• dumboldguy Says:

      Such cynicism. And wholly justified. Good article from Rolling Stone that tells it like it is, but it really shouldn’t be surprising. Hope and Change went out the door early on when Obama showed how much he loved Wall Street and how little change was going to take place.

      Politicians are politicians, and the system is the system, and all one can say is that it would likely have been worse if the Repugnants owned the White House. We can only hope that Hillary will turn out better.

      • jimbills Says:

        I doubt Hillary would be better:

        And, sure, a Republican would be worse. How much worse depends on the specific Republican, though. I tend to doubt it would be much, much worse with either Romney or McCain (who are both more moderate than many Republicans) vs. Obama, but that can be debated. A guy like Cruz or Santorum in office would be a debacle, however.

        I’m not saying President Obama isn’t making an effort. He is, but his record shows a steady pattern of undercutting anything positive with something equally, or perhaps more so, negative. And yes, his hands are tied with Congress, but he’s fought far harder for TPP than he has for climate change behind closed doors.

        So, here’s what we’re stuck with in American politics regarding an existential issue like climate change – accept very modest action that will have little effect, or accept no action at all. Why should we be happy or satisfied with that?

        • greenman3610 Says:

          We shouldn’t be satisfied. We should be working our asses off to effect change, but we do have to recognize that the president is not a king, and not all powerful, and does have to balance constituencies – he is only half the equation. We are the other half.
          I maintain that the highest constitutionally defined office in our democracy is not President, Senator, or Congress person – but citizen.

          • dumboldguy Says:

            Hate to be cynical, but I must reject the contention that “…the highest constitutionally defined office in our democracy is not President, Senator, or Congress person – but citizen”.

            That was perhaps somewhat true until the Citizens United decision. Money spent by corporations is now in charge and the “highest”—-the Supremes ruled that the Constitution says so.

          • jimbills Says:

            Besides what DOG says, in that the individual citizen is overwhelmed in influence by the dollar bill (although this path in our nation pre-dates the horrible Citizens United decision), part of our “democracy” is holding our representatives to task. We shouldn’t treat President Obama with kid’s gloves when his actions go against his words – and it happens again and again in his case. Perhaps his “balanced constituencies” favor moneyed interests with greater weight than mine or yours.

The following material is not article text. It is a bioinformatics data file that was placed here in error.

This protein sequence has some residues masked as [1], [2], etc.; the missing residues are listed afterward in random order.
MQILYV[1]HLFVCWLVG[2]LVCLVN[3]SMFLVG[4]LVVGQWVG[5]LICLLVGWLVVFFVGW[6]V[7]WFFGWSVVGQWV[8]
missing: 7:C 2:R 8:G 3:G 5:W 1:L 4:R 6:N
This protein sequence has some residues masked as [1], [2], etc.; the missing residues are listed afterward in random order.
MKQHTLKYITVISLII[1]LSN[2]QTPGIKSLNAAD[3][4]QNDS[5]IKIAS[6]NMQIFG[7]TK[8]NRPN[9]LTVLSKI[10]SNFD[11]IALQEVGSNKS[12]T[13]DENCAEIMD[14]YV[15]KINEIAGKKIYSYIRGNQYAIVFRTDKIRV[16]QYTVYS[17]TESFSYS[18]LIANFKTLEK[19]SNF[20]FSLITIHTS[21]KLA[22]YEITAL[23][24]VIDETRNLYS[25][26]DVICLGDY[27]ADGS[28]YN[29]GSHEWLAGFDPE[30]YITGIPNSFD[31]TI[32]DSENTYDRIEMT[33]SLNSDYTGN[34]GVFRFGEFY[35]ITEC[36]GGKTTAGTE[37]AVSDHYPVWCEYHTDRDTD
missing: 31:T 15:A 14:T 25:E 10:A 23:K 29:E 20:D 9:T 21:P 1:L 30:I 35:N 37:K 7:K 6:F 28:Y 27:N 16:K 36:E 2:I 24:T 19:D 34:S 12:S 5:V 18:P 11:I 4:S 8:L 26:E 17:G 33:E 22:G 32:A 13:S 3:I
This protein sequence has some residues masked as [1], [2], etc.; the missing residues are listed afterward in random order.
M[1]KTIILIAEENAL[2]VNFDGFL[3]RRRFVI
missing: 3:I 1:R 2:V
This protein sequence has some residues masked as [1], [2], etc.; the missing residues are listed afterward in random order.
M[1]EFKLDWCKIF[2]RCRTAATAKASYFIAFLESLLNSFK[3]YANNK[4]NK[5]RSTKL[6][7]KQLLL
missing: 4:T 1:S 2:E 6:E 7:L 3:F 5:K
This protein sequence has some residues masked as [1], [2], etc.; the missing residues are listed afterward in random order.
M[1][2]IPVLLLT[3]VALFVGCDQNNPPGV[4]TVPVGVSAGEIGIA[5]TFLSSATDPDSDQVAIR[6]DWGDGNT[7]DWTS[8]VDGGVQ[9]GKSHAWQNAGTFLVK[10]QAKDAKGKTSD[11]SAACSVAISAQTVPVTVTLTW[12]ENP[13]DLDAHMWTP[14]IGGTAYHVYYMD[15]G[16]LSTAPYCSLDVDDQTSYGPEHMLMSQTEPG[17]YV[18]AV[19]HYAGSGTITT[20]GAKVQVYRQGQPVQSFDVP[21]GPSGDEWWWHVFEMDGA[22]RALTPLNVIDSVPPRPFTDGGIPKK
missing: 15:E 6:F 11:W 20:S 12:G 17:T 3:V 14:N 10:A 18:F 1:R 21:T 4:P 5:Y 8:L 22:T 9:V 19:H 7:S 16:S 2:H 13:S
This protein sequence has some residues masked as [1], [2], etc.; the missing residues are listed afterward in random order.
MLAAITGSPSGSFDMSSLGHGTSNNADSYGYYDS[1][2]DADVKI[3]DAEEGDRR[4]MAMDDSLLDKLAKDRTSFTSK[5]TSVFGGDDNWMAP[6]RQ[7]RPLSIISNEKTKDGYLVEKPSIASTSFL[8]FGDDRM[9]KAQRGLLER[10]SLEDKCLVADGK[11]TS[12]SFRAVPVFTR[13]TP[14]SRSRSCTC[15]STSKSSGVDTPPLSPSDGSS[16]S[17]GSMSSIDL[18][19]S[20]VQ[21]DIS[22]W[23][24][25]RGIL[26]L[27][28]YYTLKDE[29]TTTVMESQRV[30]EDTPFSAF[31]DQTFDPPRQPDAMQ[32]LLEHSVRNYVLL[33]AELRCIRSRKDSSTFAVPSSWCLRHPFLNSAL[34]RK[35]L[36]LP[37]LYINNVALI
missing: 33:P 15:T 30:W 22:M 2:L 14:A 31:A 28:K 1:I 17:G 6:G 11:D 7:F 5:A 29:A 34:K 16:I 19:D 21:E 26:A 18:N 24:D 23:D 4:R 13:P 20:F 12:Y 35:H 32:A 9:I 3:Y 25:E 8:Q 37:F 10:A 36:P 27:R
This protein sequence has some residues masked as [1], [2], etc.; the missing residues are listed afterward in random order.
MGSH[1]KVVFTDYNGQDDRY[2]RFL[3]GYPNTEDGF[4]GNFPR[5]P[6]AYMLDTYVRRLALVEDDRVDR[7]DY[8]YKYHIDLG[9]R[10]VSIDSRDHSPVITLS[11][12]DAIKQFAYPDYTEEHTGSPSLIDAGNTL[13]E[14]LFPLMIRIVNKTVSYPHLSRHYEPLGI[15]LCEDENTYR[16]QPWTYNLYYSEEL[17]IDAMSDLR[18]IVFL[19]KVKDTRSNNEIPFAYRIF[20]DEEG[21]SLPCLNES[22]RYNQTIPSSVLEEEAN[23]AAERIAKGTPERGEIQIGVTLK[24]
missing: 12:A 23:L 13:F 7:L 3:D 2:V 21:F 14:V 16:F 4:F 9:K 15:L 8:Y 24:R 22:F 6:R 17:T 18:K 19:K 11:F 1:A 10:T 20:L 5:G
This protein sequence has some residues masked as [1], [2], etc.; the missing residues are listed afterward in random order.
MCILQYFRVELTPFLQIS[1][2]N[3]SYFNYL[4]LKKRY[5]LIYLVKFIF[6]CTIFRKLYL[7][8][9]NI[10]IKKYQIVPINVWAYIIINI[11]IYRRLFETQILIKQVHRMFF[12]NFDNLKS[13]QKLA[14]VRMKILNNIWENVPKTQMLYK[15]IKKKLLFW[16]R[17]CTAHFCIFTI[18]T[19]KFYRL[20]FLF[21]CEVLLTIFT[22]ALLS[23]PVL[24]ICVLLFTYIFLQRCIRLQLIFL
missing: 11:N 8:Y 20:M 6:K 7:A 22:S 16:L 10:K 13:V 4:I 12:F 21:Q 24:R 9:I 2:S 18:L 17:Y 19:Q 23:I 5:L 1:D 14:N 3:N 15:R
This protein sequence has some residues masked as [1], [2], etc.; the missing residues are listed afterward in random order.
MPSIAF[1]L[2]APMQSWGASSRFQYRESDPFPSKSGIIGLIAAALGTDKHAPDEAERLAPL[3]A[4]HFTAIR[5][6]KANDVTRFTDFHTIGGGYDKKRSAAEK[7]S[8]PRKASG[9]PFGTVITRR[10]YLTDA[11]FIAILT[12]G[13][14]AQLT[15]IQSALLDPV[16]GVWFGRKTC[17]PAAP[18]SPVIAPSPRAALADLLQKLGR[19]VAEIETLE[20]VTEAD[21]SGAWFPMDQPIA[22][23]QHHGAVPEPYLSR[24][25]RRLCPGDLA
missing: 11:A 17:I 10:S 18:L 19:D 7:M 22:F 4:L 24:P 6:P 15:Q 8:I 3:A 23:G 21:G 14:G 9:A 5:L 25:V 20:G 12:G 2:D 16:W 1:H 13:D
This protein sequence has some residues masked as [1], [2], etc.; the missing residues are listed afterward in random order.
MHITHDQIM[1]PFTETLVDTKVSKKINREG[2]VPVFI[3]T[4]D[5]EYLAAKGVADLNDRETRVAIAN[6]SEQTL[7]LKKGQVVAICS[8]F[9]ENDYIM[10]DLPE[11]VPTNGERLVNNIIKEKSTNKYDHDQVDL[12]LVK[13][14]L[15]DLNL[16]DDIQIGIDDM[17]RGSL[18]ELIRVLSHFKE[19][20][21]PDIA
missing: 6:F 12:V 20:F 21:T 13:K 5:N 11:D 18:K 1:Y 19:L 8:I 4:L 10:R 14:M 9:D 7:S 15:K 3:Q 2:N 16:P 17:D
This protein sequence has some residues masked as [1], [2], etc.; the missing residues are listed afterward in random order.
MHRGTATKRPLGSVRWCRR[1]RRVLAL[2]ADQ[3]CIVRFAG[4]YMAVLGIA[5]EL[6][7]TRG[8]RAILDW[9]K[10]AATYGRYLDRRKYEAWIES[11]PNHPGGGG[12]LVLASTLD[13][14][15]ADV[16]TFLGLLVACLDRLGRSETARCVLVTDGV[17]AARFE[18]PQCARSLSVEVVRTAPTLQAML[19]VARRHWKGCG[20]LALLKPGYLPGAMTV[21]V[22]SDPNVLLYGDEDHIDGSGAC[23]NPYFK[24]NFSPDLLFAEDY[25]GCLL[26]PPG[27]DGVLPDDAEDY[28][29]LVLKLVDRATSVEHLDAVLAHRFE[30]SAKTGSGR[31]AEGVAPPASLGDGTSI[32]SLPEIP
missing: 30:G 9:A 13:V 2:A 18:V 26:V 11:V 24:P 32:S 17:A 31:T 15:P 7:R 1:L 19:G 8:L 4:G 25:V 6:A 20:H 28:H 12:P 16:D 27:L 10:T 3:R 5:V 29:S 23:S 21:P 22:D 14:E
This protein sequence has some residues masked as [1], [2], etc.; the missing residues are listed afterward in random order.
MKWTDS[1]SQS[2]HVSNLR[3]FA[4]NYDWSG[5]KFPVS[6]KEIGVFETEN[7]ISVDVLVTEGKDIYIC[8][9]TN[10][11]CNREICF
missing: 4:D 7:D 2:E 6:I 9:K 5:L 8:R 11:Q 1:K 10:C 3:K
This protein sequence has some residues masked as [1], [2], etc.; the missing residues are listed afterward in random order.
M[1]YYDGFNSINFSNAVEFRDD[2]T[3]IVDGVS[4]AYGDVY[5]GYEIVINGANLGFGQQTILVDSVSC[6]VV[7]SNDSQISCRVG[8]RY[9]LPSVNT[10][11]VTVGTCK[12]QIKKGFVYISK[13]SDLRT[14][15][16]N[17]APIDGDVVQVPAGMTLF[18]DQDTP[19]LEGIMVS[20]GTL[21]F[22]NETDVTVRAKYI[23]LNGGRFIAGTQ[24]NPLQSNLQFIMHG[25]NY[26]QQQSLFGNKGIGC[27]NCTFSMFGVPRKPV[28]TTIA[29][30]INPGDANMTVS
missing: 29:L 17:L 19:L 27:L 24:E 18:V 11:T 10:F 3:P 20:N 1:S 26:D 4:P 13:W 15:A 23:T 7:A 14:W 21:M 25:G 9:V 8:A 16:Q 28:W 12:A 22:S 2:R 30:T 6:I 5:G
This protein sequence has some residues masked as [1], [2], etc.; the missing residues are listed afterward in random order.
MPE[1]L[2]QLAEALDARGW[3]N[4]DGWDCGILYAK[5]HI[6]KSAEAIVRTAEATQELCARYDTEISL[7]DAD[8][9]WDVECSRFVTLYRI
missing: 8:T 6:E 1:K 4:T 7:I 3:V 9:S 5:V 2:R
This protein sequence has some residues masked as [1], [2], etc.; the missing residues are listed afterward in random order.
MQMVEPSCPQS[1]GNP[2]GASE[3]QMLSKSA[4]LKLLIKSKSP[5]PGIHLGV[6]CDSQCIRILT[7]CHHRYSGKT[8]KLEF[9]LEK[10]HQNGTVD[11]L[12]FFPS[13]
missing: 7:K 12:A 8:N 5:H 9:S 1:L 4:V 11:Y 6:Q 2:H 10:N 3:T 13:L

He’s not a king, or a dictator, but he should be fighting for the things he’s paid lip service to. What’s stopping him from rejecting Keystone? Why isn’t he rallying the developed nations to create a cohesive plan towards raising the $100 billion/year for developing nations – the only positive development of Copenhagen and what will be a key point in Paris?


            Why does he approve Powder River and drilling in the arctic when he knows darned well these actions contradict the goals of reducing future carbon emissions?

            Will the President approve TPP even if any climate change mitigation efforts have been completely neutered in not just it but any future trade agreement?


            “A separate bill bolstering trade enforcement rules — set for final passage in July — includes measures added late in the process to win conservative support, further complicating the president’s job. They include a provision prohibiting any trade agreement from forcing action by the United States on climate change”

            Constantly, we see money defeating concerns that affect us all, and all those who come after us. Obama might be “balancing constituencies” in these things, but he shouldn’t be patted on the back for it, or given a free pass for it, or forgiven for it – especially from those who disagree with it.

            (However – an awful thing to consider is that, perhaps, President Obama is as good as it gets in this screwed up nation.)

  3. […] David Barber is a fascinating speaker and great personality in the arctic ice world. His TED talk here dovetails nicely with the Stanford Research on Extreme weather profiled today, and yesterday’s piece on the risks of new Arctic Drilling. […]

  4. […] The New York Times now confirming what I’ve been posting about for some time. […]

  5. […] I’ve been posting for some time, Shell’s drilling in the Arctic was an exercise in very expensive futility, given the price of […]